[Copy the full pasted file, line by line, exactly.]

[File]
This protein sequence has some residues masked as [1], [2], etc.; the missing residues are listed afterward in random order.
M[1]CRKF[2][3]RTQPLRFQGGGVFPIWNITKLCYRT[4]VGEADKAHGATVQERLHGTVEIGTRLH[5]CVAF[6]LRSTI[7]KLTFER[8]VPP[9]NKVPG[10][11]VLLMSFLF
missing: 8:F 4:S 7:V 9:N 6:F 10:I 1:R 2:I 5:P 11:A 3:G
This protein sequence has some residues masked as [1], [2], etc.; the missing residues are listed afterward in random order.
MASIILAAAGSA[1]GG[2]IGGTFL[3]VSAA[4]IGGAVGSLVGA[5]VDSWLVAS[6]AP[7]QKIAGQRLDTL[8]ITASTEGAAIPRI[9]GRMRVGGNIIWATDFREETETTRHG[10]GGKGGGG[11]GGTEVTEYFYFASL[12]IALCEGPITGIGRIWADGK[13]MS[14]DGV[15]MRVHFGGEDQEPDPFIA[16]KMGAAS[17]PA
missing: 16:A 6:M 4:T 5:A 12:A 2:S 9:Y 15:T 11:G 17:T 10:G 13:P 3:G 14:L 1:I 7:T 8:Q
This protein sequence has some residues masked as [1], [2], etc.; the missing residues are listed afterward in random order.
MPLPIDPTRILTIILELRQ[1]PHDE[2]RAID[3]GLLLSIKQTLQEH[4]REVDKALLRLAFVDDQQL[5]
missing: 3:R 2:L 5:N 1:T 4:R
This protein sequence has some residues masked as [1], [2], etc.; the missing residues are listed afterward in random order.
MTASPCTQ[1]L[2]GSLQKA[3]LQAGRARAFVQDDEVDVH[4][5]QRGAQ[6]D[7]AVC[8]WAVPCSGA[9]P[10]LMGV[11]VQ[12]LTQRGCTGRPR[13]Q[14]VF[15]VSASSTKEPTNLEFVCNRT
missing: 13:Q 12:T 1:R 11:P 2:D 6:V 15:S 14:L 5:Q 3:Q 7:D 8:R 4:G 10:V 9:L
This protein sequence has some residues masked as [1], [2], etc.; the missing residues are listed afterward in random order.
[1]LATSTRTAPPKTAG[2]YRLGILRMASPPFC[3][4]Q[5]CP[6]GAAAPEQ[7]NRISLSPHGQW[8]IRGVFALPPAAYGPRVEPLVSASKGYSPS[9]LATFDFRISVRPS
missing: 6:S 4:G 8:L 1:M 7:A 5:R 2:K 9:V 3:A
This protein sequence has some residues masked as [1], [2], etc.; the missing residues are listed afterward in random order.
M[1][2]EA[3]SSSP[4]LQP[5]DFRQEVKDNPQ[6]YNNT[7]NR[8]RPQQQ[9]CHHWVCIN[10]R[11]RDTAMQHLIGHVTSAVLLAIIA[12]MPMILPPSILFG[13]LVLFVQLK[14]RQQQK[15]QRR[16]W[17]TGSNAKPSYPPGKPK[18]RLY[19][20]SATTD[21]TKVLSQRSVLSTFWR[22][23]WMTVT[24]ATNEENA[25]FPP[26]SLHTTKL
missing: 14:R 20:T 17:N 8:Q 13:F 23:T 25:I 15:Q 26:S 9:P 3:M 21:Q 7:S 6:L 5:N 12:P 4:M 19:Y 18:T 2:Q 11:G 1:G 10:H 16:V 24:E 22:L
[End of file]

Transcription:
This protein sequence has some residues masked as [1], [2], etc.; the missing residues are listed afterward in random order.
M[1]CRKF[2][3]RTQPLRFQGGGVFPIWNITKLCYRT[4]VGEADKAHGATVQERLHGTVEIGTRLH[5]CVAF[6]LRSTI[7]KLTFER[8]VPP[9]NKVPG[10][11]VLLMSFLF
missing: 8:F 4:S 7:V 9:N 6:F 10:I 1:R 2:I 5:P 11:A 3:G
This protein sequence has some residues masked as [1], [2], etc.; the missing residues are listed afterward in random order.
MASIILAAAGSA[1]GG[2]IGGTFL[3]VSAA[4]IGGAVGSLVGA[5]VDSWLVAS[6]AP[7]QKIAGQRLDTL[8]ITASTEGAAIPRI[9]GRMRVGGNIIWATDFREETETTRHG[10]GGKGGGG[11]GGTEVTEYFYFASL[12]IALCEGPITGIGRIWADGK[13]MS[14]DGV[15]MRVHFGGEDQEPDPFIA[16]KMGAAS[17]PA
missing: 16:A 6:M 4:T 5:A 12:A 2:S 9:Y 15:T 11:G 17:T 10:G 13:P 3:G 14:L 1:I 7:T 8:Q
This protein sequence has some residues masked as [1], [2], etc.; the missing residues are listed afterward in random order.
MPLPIDPTRILTIILELRQ[1]PHDE[2]RAID[3]GLLLSIKQTLQEH[4]REVDKALLRLAFVDDQQL[5]
missing: 3:R 2:L 5:N 1:T 4:R
This protein sequence has some residues masked as [1], [2], etc.; the missing residues are listed afterward in random order.
MTASPCTQ[1]L[2]GSLQKA[3]LQAGRARAFVQDDEVDVH[4][5]QRGAQ[6]D[7]AVC[8]WAVPCSGA[9]P[10]LMGV[11]VQ[12]LTQRGCTGRPR[13]Q[14]VF[15]VSASSTKEPTNLEFVCNRT
missing: 13:Q 12:T 1:R 11:P 2:D 6:V 15:S 14:L 5:Q 3:Q 7:D 8:R 4:G 10:V 9:L
This protein sequence has some residues masked as [1], [2], etc.; the missing residues are listed afterward in random order.
[1]LATSTRTAPPKTAG[2]YRLGILRMASPPFC[3][4]Q[5]CP[6]GAAAPEQ[7]NRISLSPHGQW[8]IRGVFALPPAAYGPRVEPLVSASKGYSPS[9]LATFDFRISVRPS
missing: 6:S 4:G 8:L 1:M 7:A 5:R 2:K 9:V 3:A
This protein sequence has some residues masked as [1], [2], etc.; the missing residues are listed afterward in random order.
M[1][2]EA[3]SSSP[4]LQP[5]DFRQEVKDNPQ[6]YNNT[7]NR[8]RPQQQ[9]CHHWVCIN[10]R[11]RDTAMQHLIGHVTSAVLLAIIA[12]MPMILPPSILFG[13]LVLFVQLK[14]RQQQK[15]QRR[16]W[17]TGSNAKPSYPPGKPK[18]RLY[19][20]SATTD[21]TKVLSQRSVLSTFWR[22][23]WMTVT[24]ATNEENA[25]FPP[26]SLHTTKL
missing: 14:R 20:T 17:N 8:Q 13:F 23:T 25:I 15:Q 26:S 9:P 3:M 21:Q 7:S 6:L 5:N 12:P 4:M 19:Y 18:T 2:Q 11:G 1:G 10:H 16:V 24:E 22:L